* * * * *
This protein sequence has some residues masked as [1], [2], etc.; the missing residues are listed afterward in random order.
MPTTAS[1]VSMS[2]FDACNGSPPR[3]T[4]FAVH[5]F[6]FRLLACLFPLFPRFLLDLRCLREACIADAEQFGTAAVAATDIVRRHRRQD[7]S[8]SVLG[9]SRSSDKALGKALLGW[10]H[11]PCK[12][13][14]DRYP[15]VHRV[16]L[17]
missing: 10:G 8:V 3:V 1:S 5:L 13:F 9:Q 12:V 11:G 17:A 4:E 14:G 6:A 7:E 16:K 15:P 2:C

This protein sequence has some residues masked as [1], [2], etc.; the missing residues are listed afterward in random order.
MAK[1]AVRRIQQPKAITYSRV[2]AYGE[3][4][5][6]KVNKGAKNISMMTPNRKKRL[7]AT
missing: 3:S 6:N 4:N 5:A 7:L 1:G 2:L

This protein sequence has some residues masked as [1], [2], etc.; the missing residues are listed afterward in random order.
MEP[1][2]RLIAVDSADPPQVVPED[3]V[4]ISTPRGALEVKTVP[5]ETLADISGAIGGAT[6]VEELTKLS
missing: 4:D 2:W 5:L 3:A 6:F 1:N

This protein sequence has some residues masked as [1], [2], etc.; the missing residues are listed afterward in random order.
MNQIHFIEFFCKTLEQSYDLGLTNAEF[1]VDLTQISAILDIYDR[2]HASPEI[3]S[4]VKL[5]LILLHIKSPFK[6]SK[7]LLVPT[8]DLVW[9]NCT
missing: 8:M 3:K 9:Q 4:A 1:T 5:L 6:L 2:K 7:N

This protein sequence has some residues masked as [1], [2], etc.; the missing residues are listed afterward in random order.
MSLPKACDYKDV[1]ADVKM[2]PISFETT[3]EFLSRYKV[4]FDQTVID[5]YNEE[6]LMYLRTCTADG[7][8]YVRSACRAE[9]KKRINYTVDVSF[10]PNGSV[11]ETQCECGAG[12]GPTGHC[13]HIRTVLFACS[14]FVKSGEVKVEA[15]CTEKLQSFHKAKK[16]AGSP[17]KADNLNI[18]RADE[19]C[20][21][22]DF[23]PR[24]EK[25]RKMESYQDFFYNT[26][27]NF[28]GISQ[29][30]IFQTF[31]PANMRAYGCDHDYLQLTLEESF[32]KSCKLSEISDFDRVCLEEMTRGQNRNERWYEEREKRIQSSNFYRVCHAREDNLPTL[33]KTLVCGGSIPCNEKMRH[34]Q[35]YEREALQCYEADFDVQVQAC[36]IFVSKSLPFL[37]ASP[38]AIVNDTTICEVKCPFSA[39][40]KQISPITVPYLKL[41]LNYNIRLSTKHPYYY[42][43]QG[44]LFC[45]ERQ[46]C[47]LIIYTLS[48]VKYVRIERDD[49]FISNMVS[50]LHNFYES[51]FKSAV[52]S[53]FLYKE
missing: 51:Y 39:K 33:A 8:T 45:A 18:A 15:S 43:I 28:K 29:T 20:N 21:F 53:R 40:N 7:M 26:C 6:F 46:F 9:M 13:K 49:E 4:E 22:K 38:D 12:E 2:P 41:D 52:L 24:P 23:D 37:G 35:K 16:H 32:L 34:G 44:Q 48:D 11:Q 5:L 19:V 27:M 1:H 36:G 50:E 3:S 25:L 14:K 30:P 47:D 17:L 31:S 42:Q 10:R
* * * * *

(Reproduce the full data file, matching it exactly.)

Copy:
This protein sequence has some residues masked as [1], [2], etc.; the missing residues are listed afterward in random order.
MPTTAS[1]VSMS[2]FDACNGSPPR[3]T[4]FAVH[5]F[6]FRLLACLFPLFPRFLLDLRCLREACIADAEQFGTAAVAATDIVRRHRRQD[7]S[8]SVLG[9]SRSSDKALGKALLGW[10]H[11]PCK[12][13][14]DRYP[15]VHRV[16]L[17]
missing: 10:G 8:V 3:V 1:S 5:L 13:F 9:Q 12:V 11:G 17:A 4:E 14:G 6:A 7:E 16:K 15:P 2:C

This protein sequence has some residues masked as [1], [2], etc.; the missing residues are listed afterward in random order.
MAK[1]AVRRIQQPKAITYSRV[2]AYGE[3][4][5][6]KVNKGAKNISMMTPNRKKRL[7]AT
missing: 3:S 6:N 4:N 5:A 7:L 1:G 2:L

This protein sequence has some residues masked as [1], [2], etc.; the missing residues are listed afterward in random order.
MEP[1][2]RLIAVDSADPPQVVPED[3]V[4]ISTPRGALEVKTVP[5]ETLADISGAIGGAT[6]VEELTKLS
missing: 4:D 2:W 5:L 3:A 6:F 1:N

This protein sequence has some residues masked as [1], [2], etc.; the missing residues are listed afterward in random order.
MNQIHFIEFFCKTLEQSYDLGLTNAEF[1]VDLTQISAILDIYDR[2]HASPEI[3]S[4]VKL[5]LILLHIKSPFK[6]SK[7]LLVPT[8]DLVW[9]NCT
missing: 8:M 3:K 9:Q 4:A 1:T 5:L 6:L 2:K 7:N

This protein sequence has some residues masked as [1], [2], etc.; the missing residues are listed afterward in random order.
MSLPKACDYKDV[1]ADVKM[2]PISFETT[3]EFLSRYKV[4]FDQTVID[5]YNEE[6]LMYLRTCTADG[7][8]YVRSACRAE[9]KKRINYTVDVSF[10]PNGSV[11]ETQCECGAG[12]GPTGHC[13]HIRTVLFACS[14]FVKSGEVKVEA[15]CTEKLQSFHKAKK[16]AGSP[17]KADNLNI[18]RADE[19]C[20][21][22]DF[23]PR[24]EK[25]RKMESYQDFFYNT[26][27]NF[28]GISQ[29][30]IFQTF[31]PANMRAYGCDHDYLQLTLEESF[32]KSCKLSEISDFDRVCLEEMTRGQNRNERWYEEREKRIQSSNFYRVCHAREDNLPTL[33]KTLVCGGSIPCNEKMRH[34]Q[35]YEREALQCYEADFDVQVQAC[36]IFVSKSLPFL[37]ASP[38]AIVNDTTICEVKCPFSA[39][40]KQISPITVPYLKL[41]LNYNIRLSTKHPYYY[42][43]QG[44]LFC[45]ERQ[46]C[47]LIIYTLS[48]VKYVRIERDD[49]FISNMVS[50]LHNFYES[51]FKSAV[52]S[53]FLYKE
missing: 51:Y 39:K 33:A 8:T 45:A 18:A 15:S 43:I 28:K 29:T 20:N 21:F 53:R 40:N 7:M 26:C 6:F 46:F 9:M 13:K 49:E 4:E 22:K 38:D 12:E 2:P 41:D 52:L 24:P 23:D 37:G 35:K 16:H 32:L 34:G 44:Q 48:D 11:Q 5:L 19:V 27:M 1:H 36:G 50:E 3:S 25:L 14:K 30:P 47:D 17:L 31:S 42:Q 10:R